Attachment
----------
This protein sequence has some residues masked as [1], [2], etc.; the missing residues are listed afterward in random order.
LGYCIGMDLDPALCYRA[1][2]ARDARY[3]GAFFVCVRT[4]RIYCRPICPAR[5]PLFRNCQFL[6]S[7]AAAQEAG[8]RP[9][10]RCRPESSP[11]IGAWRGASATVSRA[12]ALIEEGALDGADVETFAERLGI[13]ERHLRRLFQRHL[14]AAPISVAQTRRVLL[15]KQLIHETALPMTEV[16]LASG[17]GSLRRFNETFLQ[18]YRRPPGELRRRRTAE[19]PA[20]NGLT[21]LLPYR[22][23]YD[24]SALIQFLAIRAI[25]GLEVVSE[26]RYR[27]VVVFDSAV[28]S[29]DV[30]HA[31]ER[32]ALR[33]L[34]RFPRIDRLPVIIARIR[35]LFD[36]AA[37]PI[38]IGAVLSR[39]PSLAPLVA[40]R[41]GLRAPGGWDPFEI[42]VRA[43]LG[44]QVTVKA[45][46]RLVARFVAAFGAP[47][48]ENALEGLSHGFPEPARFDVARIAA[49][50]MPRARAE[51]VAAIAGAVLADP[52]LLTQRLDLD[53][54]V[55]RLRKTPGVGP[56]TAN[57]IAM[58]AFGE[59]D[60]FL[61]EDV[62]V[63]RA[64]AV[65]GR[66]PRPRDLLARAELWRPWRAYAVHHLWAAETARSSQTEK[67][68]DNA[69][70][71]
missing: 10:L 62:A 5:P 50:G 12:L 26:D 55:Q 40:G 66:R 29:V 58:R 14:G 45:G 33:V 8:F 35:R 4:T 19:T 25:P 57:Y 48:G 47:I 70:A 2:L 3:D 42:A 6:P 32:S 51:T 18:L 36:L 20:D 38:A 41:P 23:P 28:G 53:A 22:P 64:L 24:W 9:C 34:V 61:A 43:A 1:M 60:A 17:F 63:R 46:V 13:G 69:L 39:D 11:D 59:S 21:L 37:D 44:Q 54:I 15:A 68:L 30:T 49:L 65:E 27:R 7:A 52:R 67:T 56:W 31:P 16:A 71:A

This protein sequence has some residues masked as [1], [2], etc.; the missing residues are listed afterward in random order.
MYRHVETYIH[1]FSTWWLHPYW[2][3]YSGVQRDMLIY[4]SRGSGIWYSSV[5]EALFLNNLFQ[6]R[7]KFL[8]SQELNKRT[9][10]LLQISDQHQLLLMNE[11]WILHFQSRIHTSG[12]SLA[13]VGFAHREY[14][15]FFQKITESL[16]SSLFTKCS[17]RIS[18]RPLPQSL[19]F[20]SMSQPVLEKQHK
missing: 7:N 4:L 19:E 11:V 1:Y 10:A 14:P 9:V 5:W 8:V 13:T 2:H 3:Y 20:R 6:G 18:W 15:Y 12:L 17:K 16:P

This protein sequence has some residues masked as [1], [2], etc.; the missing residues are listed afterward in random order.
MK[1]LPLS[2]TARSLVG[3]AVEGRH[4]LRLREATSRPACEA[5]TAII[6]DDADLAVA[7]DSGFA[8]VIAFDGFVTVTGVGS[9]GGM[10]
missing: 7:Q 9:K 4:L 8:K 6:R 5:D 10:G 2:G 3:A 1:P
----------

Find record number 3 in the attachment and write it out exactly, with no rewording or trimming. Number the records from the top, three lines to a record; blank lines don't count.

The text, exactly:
This protein sequence has some residues masked as [1], [2], etc.; the missing residues are listed afterward in random order.
MK[1]LPLS[2]TARSLVG[3]AVEGRH[4]LRLREATSRPACEA[5]TAII[6]DDADLAVA[7]DSGFA[8]VIAFDGFVTVTGVGS[9]GGM[10]
missing: 7:Q 9:K 4:L 8:K 6:R 5:D 10:G 2:G 3:A 1:P